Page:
Kurt Warner looked like an Arena League quarterback and NFL wannabe again — until the crucial drive of the NFC championship game.

The NFL's MVP, who threw 41 touchdown passes in the regular season and added five more in the St. Louis Rams' playoff victory over Minnesota last week, survived the shakiest game of his brief NFL career in Sunday's 11-6 victory over Tampa Bay.

"I thought we did a fine job, I just thought we didn't finish drives,'' Warner said. "We had chances to score some more points but we just never finished it.''

The Buccaneers' zone kept Warner from airing out the ball, had a committee waiting for Marshall Faulk whenever he touched the ball and bottled up Isaac Bruce, too.

"We always felt like we had the capability to shut this offense down,'' Bucs defensive tackle Warren Sapp said. "It wasn't a matter of this run-and-gun fun and Warner Brothers ... they talk about.''

That left lesser lights such as Ricky Proehl and Torry Holt to carry the load one first down at a time for the league's No. 1 offense.

"The way they play defense, it's hard to get the big play on them,'' Warner said. "They change things up and they've got a great scheme, so you've got to work it down the field.''

Until Proehl outfought Bucs cornerback Brian Kelly for the winning 30-yard touchdown pass with 4:44 to go, the Rams were in danger of going without a touchdown for the first time since Week 10 last year.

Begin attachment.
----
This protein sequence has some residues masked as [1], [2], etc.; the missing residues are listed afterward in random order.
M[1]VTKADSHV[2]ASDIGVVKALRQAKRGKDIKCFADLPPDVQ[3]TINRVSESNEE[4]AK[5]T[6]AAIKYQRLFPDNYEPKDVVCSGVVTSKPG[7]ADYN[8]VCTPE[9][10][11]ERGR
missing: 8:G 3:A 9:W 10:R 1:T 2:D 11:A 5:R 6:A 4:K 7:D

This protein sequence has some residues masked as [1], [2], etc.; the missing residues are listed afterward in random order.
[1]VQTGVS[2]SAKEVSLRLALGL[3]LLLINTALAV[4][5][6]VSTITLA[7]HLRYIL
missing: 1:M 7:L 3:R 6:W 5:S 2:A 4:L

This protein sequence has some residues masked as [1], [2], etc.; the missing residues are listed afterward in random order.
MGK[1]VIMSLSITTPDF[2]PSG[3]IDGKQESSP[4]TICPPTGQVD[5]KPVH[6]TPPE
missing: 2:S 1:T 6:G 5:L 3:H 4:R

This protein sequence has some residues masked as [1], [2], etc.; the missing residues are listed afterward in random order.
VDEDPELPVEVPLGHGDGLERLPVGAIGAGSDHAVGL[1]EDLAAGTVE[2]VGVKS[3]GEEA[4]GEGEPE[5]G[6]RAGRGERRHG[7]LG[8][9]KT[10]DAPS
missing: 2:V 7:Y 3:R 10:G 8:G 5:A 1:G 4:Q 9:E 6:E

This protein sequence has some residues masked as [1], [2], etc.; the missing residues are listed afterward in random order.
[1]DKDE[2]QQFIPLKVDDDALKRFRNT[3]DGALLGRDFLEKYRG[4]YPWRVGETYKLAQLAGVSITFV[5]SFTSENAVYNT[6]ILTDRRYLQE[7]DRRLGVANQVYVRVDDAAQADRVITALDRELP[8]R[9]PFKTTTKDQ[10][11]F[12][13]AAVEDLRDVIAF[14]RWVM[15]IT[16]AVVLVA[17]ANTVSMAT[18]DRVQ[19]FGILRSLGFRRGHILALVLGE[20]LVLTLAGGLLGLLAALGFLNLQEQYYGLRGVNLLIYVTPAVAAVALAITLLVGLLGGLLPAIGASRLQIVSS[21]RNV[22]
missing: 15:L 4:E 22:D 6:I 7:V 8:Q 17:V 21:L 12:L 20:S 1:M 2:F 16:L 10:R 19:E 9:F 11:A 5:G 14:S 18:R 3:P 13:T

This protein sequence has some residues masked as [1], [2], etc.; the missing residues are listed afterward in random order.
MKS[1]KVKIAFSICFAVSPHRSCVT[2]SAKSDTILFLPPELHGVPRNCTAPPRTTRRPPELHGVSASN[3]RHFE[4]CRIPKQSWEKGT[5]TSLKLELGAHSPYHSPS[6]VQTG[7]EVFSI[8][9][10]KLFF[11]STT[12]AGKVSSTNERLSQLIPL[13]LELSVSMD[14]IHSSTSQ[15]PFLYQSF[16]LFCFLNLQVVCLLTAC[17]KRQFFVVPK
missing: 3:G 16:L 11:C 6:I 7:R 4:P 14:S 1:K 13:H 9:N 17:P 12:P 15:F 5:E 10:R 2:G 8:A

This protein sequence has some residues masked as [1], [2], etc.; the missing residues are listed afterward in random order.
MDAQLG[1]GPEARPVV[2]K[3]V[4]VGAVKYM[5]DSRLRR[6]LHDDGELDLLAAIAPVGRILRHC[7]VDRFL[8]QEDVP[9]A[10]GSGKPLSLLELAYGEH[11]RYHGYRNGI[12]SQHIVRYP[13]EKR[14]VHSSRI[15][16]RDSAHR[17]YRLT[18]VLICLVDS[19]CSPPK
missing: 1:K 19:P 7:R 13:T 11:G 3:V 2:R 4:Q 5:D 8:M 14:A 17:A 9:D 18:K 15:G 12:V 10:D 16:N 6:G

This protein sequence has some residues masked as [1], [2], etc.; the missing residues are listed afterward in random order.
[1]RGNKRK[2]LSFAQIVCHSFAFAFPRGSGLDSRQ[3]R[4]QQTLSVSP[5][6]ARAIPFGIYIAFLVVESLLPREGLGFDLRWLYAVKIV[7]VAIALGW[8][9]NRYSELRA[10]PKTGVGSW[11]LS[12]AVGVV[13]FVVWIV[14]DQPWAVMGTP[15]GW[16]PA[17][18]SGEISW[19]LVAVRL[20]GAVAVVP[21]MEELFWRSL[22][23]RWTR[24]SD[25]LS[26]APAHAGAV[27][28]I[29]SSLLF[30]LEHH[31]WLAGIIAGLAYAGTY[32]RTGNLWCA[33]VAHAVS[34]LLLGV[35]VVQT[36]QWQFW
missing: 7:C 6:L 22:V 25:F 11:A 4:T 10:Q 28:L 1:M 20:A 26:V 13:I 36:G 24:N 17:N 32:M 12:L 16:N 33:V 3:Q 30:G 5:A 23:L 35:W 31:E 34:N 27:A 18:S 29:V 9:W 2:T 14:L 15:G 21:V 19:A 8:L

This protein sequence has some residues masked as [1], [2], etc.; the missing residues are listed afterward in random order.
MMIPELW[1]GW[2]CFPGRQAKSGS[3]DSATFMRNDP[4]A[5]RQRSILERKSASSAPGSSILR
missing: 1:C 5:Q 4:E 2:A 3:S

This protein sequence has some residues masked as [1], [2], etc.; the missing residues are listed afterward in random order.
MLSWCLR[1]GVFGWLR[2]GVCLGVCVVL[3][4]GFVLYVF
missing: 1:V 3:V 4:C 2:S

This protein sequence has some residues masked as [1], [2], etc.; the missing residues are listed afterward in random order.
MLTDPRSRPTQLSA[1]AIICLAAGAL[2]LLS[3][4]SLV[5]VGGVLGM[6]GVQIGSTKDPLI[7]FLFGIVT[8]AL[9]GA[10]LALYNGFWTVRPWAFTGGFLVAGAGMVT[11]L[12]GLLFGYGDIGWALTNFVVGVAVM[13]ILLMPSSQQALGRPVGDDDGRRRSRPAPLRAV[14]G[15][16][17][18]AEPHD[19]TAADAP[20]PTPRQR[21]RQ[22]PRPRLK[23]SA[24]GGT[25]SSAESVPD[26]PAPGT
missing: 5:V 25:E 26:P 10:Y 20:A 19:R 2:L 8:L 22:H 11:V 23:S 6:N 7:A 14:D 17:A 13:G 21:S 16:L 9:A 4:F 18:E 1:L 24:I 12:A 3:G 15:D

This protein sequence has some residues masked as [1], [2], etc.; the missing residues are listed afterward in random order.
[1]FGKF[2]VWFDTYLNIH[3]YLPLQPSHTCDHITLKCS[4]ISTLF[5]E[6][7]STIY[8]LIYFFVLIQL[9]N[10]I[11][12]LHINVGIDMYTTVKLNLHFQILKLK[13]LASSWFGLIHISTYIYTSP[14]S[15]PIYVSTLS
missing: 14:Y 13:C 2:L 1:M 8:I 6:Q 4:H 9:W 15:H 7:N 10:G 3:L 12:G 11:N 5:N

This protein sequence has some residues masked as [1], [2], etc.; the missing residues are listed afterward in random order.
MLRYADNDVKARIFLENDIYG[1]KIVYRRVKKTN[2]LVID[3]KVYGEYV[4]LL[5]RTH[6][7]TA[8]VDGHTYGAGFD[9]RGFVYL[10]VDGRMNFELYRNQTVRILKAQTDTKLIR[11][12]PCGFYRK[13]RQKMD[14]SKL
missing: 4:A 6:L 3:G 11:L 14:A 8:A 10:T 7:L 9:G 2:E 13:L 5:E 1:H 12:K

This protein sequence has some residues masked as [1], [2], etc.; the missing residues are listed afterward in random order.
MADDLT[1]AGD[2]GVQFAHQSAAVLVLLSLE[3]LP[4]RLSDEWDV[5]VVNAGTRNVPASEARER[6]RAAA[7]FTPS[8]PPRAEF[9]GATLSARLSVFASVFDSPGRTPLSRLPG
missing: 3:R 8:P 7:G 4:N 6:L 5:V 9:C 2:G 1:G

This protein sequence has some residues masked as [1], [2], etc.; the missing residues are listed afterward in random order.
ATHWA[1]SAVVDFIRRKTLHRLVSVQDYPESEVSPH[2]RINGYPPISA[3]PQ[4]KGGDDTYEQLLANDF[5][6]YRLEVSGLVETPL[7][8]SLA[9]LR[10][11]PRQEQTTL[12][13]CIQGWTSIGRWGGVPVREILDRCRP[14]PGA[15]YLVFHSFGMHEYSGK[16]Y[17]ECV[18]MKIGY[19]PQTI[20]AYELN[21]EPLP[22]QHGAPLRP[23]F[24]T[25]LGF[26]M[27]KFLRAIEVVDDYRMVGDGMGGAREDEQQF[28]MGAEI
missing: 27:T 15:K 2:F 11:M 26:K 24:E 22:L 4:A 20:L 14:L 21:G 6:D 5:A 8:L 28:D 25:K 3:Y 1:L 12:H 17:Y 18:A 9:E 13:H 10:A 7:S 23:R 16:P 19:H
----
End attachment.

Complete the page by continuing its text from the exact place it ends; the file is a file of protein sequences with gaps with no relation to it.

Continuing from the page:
It was the first touchdown catch of the season for Proehl, who has perhaps the surest hands among the Rams' wideouts but is mainly a third-down possession receiver. He had 33 catches in the regular season, but led Rams receivers in yardage and had six receptions for 100 yards.

Holt, the Rams' first-round pick, had seven catches for 68 yards despite physical problems during the game. He left with bruised ribs in the first quarter, and was spitting up blood in the locker room during the third quarter with a bruised right shoulder.

Faulk, who set the NFL record with 2,429 total yards this season, was held to 44 yards on 17 carries and three catches for 5 yards.

"They always make it tough on me,'' Faulk said. "They're smart and they have a great defensive coordinator.''

Bruce had three catches for 22 yards.

"You couldn't go deep against them,'' Bruce said. "It was totally impossible.''

Offensive coordinator Mike Martz, who inherits Dick Vermeil's head coaching job in 2002, at times appeared flummoxed by the Bucs' defense. The Rams wasted three timeouts because Warner couldn't get the snap off in time.

"I know the plays were kind of coming in a little bit late,'' offensive tackle Fred Miller said. "That's really between the coaches and Kurt.

"All I try to do is block them after they call them.''

While they were eventually able to get that problem out of the way, the offense remained out of sync most of the day. Warner frequently threw behind receivers and some balls floated to their intended target. He finished 26-for-43 for 258 yards with three interceptions.

The result was the Rams' lowest scoring total, by far, of the season, in the the biggest game for the franchise since moving to the Midwest in 1995.

The previous low was 21 points in a three-point loss in Week 7 at Tennessee, the Rams' first setback of the season.

Now, the Rams get a rematch with those Titans. It will be the franchise's first Super Bowl appearance since the 1979 season.